A few posts ago I introduced “citizen suits”—brought by private parties, usually advocacy organizations, in a capacity of “private attorneys general” against the government to make it do something—as an example of the derangement of our administrative and constitutional law. Here’s a bit more on the real-world aspects of the phenomenon, and a few more thoughts:
A ton of these cases are “deadline” suits. Environmental and, increasingly, many other statutes contain countless provisions saying that the administrator or agency “shall” regulate this, that, or the other thing by date “x.” More often than not, the agency misses the deadline, and the Association of Irritated Residents (an actual group) or some such outfit strolls into court and demands compliance. Agencies rarely fight these cases. One, they usually have no legal defense. Two, even if they could think of one, they may have invited or otherwise welcome the suit. Issuing the rule in the ordinary fashion (through notice and comment) would take a lot of time, or it might get some constituency or members of Congress upset. All that goes away once they’re under a court order. So the parties settle and get a court to stamp the order. It may take only a few months from “notice of intent to sue” to settlement. You can’t write a complicated rule in that time, meaning the fix was in from the get-go.
The U.S. Chamber of Commerce calls the practice “sue and settle,” and has produced a very informative report on the practice. The Chamber authors found 71 such cases between 2009 and 2012. Tracking Clean Air Act cases (which are easiest to find because proposed settlements have to be published in the Federal Register) back to 1997, the authors found 163 cases. Well over 100 rules, many very expensive, can be traced to such settlements: boiler rules, regional haze rules, Chesapeake Bay water rules, etc. We’re talking many, many billions of dollars.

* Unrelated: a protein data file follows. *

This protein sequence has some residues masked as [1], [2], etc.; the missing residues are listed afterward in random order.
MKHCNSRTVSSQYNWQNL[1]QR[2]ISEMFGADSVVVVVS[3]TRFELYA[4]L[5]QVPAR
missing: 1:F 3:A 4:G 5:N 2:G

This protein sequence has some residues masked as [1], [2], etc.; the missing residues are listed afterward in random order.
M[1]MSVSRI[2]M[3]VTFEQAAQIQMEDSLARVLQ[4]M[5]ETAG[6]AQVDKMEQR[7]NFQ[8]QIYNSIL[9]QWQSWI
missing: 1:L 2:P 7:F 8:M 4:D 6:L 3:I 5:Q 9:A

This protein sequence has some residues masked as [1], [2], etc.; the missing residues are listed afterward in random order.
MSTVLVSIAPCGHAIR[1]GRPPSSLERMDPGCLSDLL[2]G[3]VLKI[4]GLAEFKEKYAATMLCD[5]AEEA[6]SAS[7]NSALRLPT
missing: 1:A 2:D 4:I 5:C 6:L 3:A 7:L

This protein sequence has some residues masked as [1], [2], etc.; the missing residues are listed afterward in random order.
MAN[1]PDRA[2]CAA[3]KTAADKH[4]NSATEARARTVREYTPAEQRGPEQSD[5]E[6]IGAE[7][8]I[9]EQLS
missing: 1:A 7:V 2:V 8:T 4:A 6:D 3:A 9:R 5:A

What do we make of this? To a large extent, it depends on your baseline. You could say, “Where do these people get off, imposing costs like that”? But you could also say, “They’re not imposing anything that the law did not already command.” We can’t have agencies ignore unmistakable congressional commands and non-discretionary duties; thank goodness someone is holding them to account. From that perspective, the danger here may actually be (collusive) under-enforcement: they may be settling the statute out from under us.
In a recent, very thoughtful working paper cleverly entitled “The Law of ‘Not Now,’” Cass Sunstein and Adrian Vermeule provide a useful way to think about these issues. Regulatory agencies, they note, may have a bunch of good reasons to say, “not now”: resource constraints, regulatory priorities, lack of information, concerns over the economy, and so on. You want to give them plenty of room for those sorts of calculations; you most certainly do not want some district court chasing them around. But you also don’t want agencies to shirk and to put entire statutes out of operation through sheer delay; so there should be some legal redress in such situations. Sunstein & Vermeule come up with plausible rules (standards, really) for an administrative common law of “not now.” But (they write) none of that applies when the agency misses a deadline for a duty to regulate. Presumably, Congress’s point in imposing the deadline was to put all the usual reasons for inaction out of operation. So, no excuses.
It’s very hard to quarrel with that point: we can’t have agencies re-write calendar days in a statute. The glitch (and in fairness, this point is beyond the scope of the authors’ paper): as noted, there are hundreds of deadlines, and most of them are written in order to be missed. That way Congress gets to yell at the procrastinating bureaucrats and its irritated constituents get to sue the agency. And in picking and choosing which deadlines to enforce, they do what they’re not supposed to be doing: imposing their private preference order on the agency.
That’s a very big problem if you think of it in terms of the rule of law. It’s not a big problem if you think of it as not law at all, only interest group politics. The function served by appeals to “law” in this context is to block any consideration of consequences. Any time you note that this isn’t a sensible way to run a complicated regulatory system, the reply is that the law must be obeyed.
It’s this sordid mix of interest group politics and disembodied notions of “law” that drives the entire administrative state. And like I said: I can’t think of a practical way out.